Pay. $100/$200 per finished hour for self produced work may sound great at first, but keep in mind that this covers the time spent prepping, the time in the studio, and the time spent editing and mastering. There are also file uploads, and potential edits. It is possible to hire out the editing and mastering work, but make sure that’s something you can afford on what you’re getting paid.
It is challenging, yet fulfilling work. Of course the advantage is quantity and consistency of the work. They’re long projects, so it’s easier to fill your plate with steady jobs. And that also means more time spent feeling engaged in the creativity of the work!
But it’s also possible to miscalculate in this field. Start with smaller projects while you’re getting your feet wet. To immerse yourself in a project of a large magnitude in exchange for a percentage of royalties can be a very enticing way to get your start. And if the book does well, it could be a wonderful choice. But don’t let the numbers of e-books sold on Amazon fool you into thinking the numbers will be similar for the audiobook. Unfortunately, audiobooks just don’t typically have those kinds of numbers. And the success of the book has so much to do with marketing, which is another nut to tackle altogether. If you’re just getting your start, and you are able to dedicate yourself to the time involved to do it right, it can be a great entryway. But know that you have no guarantees of seeing a worthy financial return immediately on the time you have spent. Consider it your opportunity to get your feet wet, build a resume and samples, and learn the ropes so you can build to more lucrative work.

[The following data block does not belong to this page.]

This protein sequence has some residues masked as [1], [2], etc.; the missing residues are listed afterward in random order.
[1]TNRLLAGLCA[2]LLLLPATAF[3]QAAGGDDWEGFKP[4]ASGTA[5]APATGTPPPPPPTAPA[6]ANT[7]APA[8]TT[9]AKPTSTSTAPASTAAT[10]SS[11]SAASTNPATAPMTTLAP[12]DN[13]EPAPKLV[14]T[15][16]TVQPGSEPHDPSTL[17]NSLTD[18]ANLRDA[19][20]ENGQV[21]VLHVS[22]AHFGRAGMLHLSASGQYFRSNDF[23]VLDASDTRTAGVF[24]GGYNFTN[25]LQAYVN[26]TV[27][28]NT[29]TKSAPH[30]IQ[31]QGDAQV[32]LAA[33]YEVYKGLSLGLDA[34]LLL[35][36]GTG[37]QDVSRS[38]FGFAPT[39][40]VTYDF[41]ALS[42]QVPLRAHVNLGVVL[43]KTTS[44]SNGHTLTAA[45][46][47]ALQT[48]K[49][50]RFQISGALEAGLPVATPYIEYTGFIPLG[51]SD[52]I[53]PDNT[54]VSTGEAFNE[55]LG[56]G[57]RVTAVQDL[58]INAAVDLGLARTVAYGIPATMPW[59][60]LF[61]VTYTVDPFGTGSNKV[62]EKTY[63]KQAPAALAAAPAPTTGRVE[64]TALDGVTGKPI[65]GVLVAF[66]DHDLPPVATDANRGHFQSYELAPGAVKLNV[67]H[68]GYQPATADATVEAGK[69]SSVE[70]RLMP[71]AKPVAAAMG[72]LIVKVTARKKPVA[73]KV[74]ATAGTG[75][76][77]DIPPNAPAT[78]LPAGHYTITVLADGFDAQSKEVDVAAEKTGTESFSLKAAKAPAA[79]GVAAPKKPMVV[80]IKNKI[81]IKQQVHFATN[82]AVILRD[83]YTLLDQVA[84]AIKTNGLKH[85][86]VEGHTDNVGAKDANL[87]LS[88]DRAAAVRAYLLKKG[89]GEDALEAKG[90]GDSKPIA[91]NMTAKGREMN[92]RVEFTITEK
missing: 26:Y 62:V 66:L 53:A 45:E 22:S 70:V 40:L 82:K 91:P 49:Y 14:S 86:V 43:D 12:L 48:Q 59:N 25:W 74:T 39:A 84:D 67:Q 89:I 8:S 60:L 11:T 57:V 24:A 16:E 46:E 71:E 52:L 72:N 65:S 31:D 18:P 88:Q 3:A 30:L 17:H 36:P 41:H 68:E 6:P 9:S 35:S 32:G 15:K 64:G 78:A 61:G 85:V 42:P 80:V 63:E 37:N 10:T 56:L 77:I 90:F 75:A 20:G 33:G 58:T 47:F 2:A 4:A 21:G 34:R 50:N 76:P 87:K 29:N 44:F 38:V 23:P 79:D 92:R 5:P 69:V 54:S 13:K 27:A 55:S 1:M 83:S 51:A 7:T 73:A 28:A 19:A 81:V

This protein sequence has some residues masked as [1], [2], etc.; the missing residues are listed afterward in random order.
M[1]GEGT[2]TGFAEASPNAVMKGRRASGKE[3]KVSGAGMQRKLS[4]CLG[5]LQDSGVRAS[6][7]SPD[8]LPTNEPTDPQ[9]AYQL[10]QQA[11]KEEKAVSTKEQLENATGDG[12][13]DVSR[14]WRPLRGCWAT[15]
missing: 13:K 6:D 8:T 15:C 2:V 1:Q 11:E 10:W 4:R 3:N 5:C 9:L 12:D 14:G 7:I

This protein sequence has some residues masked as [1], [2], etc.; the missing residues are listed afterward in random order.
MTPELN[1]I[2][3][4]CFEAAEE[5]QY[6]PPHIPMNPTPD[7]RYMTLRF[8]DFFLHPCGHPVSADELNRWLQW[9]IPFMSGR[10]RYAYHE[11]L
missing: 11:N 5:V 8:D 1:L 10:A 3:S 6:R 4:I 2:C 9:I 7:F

If you’re interested in learning more and delving into this field, one of the indispensable resources I would suggest is to check out ACX.com online. They have tutorials and resources that help with the technical aspects, as well as an online portal to audiobook auditions. It’s a great place for newcomers around the world to get their start.
Also, once you have completed demo samples you’re proud of, you can submit them to audiobook production companies and directly to Audible which has in-studio productions. Do a little research to discover the policies and locations of different publishing companies.
Aria McKenna is an award-winning actress who has worked in films, TV, and the stage. She’s also a sought-after voice talent who has worked for major brands like Disney, Chevy, Fiat, Chanel, Yokohama, and more. You can find her work at ariamckenna.com.